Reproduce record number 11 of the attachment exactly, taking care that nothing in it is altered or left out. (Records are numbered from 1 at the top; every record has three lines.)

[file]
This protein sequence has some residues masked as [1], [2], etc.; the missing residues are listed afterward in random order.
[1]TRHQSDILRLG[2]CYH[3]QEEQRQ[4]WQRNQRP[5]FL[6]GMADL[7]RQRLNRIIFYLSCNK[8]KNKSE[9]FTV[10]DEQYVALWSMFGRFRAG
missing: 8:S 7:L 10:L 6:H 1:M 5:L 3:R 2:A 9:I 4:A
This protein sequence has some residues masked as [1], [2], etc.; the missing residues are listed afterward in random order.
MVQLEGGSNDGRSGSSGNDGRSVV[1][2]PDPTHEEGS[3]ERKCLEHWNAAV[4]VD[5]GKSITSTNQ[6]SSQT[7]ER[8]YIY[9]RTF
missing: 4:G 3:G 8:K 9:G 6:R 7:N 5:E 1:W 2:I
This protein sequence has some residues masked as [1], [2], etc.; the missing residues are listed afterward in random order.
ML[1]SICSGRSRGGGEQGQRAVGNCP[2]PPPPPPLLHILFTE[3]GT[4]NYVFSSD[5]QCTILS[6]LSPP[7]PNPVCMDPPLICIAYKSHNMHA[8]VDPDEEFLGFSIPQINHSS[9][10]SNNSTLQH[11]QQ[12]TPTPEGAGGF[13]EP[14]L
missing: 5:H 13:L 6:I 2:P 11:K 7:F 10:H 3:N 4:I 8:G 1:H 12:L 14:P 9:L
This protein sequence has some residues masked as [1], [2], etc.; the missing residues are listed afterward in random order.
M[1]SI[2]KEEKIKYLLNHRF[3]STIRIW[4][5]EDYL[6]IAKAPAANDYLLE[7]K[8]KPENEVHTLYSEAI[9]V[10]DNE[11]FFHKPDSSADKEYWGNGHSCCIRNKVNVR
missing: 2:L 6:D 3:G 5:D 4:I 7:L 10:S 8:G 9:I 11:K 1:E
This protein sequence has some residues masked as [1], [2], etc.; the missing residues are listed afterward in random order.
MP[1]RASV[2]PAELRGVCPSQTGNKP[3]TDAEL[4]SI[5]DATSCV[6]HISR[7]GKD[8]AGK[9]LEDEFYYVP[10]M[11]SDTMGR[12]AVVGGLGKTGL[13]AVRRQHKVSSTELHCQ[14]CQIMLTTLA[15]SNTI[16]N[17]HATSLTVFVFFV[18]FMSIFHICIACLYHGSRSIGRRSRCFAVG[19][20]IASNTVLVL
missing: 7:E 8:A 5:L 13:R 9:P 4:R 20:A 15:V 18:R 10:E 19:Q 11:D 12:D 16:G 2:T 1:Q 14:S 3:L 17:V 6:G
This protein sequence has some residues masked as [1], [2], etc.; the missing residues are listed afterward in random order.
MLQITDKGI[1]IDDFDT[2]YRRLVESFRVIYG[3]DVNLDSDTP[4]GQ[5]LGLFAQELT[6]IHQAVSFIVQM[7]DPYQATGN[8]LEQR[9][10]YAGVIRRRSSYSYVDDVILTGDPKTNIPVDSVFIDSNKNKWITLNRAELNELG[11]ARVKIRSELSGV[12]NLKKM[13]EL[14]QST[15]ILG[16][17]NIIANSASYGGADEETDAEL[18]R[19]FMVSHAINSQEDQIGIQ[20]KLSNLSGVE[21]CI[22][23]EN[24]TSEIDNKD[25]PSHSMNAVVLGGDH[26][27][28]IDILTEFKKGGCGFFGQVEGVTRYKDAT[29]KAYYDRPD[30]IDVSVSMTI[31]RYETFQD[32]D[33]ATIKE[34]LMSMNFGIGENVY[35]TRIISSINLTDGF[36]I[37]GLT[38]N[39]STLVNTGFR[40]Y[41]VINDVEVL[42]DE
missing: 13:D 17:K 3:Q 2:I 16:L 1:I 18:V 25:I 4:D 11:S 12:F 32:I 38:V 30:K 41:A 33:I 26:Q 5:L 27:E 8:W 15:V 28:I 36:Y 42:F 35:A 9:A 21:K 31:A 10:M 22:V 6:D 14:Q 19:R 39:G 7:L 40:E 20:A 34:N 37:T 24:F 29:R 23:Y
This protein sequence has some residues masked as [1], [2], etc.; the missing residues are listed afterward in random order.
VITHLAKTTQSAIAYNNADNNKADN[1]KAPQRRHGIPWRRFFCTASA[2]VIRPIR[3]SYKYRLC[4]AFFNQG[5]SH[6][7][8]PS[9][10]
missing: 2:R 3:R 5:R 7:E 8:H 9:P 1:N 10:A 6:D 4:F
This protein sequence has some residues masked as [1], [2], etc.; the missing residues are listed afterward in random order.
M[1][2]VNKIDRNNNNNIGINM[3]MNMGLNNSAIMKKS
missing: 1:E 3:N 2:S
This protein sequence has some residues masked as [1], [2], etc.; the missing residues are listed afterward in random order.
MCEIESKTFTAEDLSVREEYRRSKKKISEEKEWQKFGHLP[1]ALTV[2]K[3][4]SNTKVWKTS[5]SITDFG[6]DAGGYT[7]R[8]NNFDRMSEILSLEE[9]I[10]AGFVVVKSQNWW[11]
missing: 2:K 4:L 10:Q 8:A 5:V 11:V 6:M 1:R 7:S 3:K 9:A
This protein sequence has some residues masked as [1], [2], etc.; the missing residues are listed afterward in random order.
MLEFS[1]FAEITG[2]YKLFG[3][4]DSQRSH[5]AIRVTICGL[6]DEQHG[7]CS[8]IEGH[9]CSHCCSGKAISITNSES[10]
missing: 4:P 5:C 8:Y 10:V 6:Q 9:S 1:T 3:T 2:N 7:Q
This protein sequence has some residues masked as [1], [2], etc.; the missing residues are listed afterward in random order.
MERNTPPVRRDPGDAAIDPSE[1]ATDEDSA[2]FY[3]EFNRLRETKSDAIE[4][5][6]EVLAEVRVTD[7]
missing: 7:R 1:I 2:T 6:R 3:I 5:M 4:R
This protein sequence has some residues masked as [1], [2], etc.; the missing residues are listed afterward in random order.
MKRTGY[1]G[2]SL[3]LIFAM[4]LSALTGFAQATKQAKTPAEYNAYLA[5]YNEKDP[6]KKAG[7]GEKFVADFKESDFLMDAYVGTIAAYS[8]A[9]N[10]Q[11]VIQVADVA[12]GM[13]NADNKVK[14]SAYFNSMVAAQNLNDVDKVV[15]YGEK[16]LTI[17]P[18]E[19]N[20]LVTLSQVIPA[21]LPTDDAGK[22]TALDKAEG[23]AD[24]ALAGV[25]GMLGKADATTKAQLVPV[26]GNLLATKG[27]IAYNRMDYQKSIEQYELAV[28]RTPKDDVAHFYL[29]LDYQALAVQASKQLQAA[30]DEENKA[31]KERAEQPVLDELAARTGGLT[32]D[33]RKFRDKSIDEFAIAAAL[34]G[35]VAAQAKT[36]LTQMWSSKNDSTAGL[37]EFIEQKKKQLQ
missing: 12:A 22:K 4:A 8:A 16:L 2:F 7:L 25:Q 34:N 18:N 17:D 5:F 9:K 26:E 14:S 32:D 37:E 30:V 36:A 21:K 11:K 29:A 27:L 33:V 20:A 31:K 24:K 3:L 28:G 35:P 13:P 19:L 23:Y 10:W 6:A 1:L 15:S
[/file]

This protein sequence has some residues masked as [1], [2], etc.; the missing residues are listed afterward in random order.
MERNTPPVRRDPGDAAIDPSE[1]ATDEDSA[2]FY[3]EFNRLRETKSDAIE[4][5][6]EVLAEVRVTD[7]
missing: 7:R 1:I 2:T 6:R 3:I 5:M 4:R